In our recent article, a speedy overview of the GRE exam, we took you through a list of key notes on everything you should know about the test, including some brief pointers on GRE preparation.
But we think you deserve more than just a few tips, so we decided to go further and come up with a comprehensive GRE study guide, to allow you to get the most out of the exam!
Here we take you through the smartest ways to prepare for the GRE exam, and point you in the right direction for the top study resources, including GRE guide books and mock exams.
Let’s get started!
Getting an early start is something we always recommend when it comes to test preparation. Ideally, you should begin preparations for the GRE between 8 and 12 weeks ahead of your exam date.
This will give you plenty of time to study without stress, and without having to spend long hours at a time buried in books, practice tests and nerves!
You’re a busy human, we get that. So when it comes to making a study schedule, make sure to make one that works with your current life, and your wellbeing. Hard work is great, but exhaustion isn’t!
If you’re started preparing for your GRE more than 8 weeks out, you should be able to work according to a less intense study schedule that allows you to spend just an hour or two at a time, two or three times per week.
As the test gets closer, we’d recommend stepping up the intensity of your study schedule to get your brain in sharp condition, before slowing down a little on the week of the exam.
This “tapering off” period is really useful as it gives your brain time to absorb and organise all the information you’ve been working through!
So now you’ve got plenty of time, and a good study schedule, it’s time to get properly started on your GRE preparation.
First things first — find out from the college or university you’d like to apply to the minimum GRE score (or percentile) required to be accepted.
This can potentially change from institution to institution, but there are some general rules:
A score above 318 (out of 340) is considered to be good, while a score above 329 is excellent.
The final score you get is not as important as the percentile you fall into though , i.e. where you rank according to other test-takers.
Usually however, a score above 318 puts you in the 75th percentile, while a score of 329 puts you in the 90th percentile.
Knowing approximately what score you need, it’s time to get an idea of where your current level is. Check out the ETS website (the company which administers the GRE exam) to find an official GRE mock exam and some sample questions for free.
Don’t worry about the format, and don’t worry about how well (or not so well) you do! Taking a blind practice test is a fantastic way of finding out exactly what your strengths and weaknesses are.
And as a bonus, it’s an excellent way of getting familiar with the GRE format (or pattern).
Knowing how a test looks, feels and functions, as well as what types of questions are included is HUGE Even a very high level English speaker can underperform on an exam if they’re unfamiliar with the pattern and the time limits therein.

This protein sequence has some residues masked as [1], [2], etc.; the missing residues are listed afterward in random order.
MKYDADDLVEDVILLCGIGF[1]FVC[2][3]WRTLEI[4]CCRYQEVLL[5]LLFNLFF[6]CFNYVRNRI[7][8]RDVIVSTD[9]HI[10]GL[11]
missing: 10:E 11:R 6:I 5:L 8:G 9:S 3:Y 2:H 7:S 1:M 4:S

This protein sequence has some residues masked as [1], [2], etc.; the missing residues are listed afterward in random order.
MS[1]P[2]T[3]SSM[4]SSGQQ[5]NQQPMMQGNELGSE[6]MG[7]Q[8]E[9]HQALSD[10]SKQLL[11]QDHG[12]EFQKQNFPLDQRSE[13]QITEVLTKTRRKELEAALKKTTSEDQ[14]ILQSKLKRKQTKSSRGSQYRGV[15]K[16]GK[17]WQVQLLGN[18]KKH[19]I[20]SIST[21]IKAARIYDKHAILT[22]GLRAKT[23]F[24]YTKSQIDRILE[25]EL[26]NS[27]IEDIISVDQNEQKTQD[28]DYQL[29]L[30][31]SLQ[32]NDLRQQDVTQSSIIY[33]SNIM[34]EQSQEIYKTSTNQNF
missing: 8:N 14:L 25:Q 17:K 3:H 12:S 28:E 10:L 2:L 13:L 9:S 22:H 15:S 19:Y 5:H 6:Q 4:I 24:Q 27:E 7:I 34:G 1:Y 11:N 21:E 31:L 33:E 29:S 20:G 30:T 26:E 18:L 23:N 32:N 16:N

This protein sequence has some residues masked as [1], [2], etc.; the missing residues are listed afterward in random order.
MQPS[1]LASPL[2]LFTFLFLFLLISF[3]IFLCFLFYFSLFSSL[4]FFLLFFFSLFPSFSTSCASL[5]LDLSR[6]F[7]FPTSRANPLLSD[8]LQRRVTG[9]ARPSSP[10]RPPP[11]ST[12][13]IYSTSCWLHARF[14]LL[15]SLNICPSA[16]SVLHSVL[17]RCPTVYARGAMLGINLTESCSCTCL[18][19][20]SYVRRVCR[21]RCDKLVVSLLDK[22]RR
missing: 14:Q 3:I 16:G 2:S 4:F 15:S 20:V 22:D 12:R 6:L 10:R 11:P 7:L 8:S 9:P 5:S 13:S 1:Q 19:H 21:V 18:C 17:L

As mentioned above, the simplest way to get to know the format of the GRE is to do a practice test and get that experience first hand.
However if you’re curious to find out more about the format now, check back into our GRE overview article!
The right guidebook for any standardised test is a fantastic investment. It’ll take you through absolutely everything you need, from format outlines, through practice questions, mock tests and sample answers, as well as helpful strategy pointers.
Here are 5 of the best GRE guide books & their publishers:
All of the above guidebooks come with one, two or more GRE practice tests, but we’d recommend doing regular tests online to mimic how you’ll actually sit the exam.
So how regularly should you do a practice test? Around once a week should be enough. This will allow you to gauge and manage your progress, and also leaves plenty of time to analyze and work on your skills to perform better the next time.
For some of your practice tests, particularly those you do closer to the exam date, try to work under the same conditions that you’ll have on test day. That’s with time limits, on your own, with no background music or other tabs open. This will help you feel more comfortable on the day.
Here are 5 of the best FREE GRE practice test platforms and websites*:
*We recommend trying out 2 or 3 of these as each has some advantages and drawbacks from the others. Some mimic the test format better than others, while some are better for giving feedback and analysis.
The purpose of the GRE exam is to measure your readiness for postgraduate education. In other words, your challenge is to prove that you can understand, analyse and interpret academic and business-world English.
So aside from direct GRE test preparation methods like practice tests, one of the best ways for you improve your GRE prospects is to spend time reading formal English literature on a daily basis — newspapers, magazine articles in your industry of interest, research papers in your field of study — all of these will help you acclimatize to the standard of topical language you can expect in the GRE, and will help develop your overall English fluency!
We’ll assume since you’re reading this that you’re interested in studying abroad, right? Well that’s what we do here at Edvoy— we match international students with top notch universities and courses all over the English speaking world! We can help you find your perfect course.
By the way, if you’re considering applying to a university, you’ll need a strong Statement of Purpose — luckily we’ve also written a great guide to the SOP here.
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